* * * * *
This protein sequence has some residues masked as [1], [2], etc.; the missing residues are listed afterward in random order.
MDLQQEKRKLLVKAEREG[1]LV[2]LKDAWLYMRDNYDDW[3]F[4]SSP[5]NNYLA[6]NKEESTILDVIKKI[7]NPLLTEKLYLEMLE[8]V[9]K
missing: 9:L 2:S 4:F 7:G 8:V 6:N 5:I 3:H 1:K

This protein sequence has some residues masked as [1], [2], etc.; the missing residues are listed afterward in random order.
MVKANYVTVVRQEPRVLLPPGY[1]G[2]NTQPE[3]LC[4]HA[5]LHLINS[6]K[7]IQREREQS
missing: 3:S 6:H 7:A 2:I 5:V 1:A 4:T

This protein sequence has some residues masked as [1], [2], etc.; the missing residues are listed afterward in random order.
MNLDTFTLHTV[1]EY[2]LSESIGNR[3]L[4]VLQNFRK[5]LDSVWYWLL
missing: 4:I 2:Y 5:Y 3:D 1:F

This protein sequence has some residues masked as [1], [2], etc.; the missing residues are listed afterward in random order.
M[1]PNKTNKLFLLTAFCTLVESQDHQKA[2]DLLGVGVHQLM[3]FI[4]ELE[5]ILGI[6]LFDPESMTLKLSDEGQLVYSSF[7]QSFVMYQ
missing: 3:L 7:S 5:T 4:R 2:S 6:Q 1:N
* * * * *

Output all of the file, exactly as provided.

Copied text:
This protein sequence has some residues masked as [1], [2], etc.; the missing residues are listed afterward in random order.
MDLQQEKRKLLVKAEREG[1]LV[2]LKDAWLYMRDNYDDW[3]F[4]SSP[5]NNYLA[6]NKEESTILDVIKKI[7]NPLLTEKLYLEMLE[8]V[9]K
missing: 9:L 2:S 4:F 7:G 8:V 6:N 5:I 3:H 1:K

This protein sequence has some residues masked as [1], [2], etc.; the missing residues are listed afterward in random order.
MVKANYVTVVRQEPRVLLPPGY[1]G[2]NTQPE[3]LC[4]HA[5]LHLINS[6]K[7]IQREREQS
missing: 3:S 6:H 7:A 2:I 5:V 1:A 4:T

This protein sequence has some residues masked as [1], [2], etc.; the missing residues are listed afterward in random order.
MNLDTFTLHTV[1]EY[2]LSESIGNR[3]L[4]VLQNFRK[5]LDSVWYWLL
missing: 4:I 2:Y 5:Y 3:D 1:F

This protein sequence has some residues masked as [1], [2], etc.; the missing residues are listed afterward in random order.
M[1]PNKTNKLFLLTAFCTLVESQDHQKA[2]DLLGVGVHQLM[3]FI[4]ELE[5]ILGI[6]LFDPESMTLKLSDEGQLVYSSF[7]QSFVMYQ
missing: 3:L 7:S 5:T 4:R 2:S 6:Q 1:N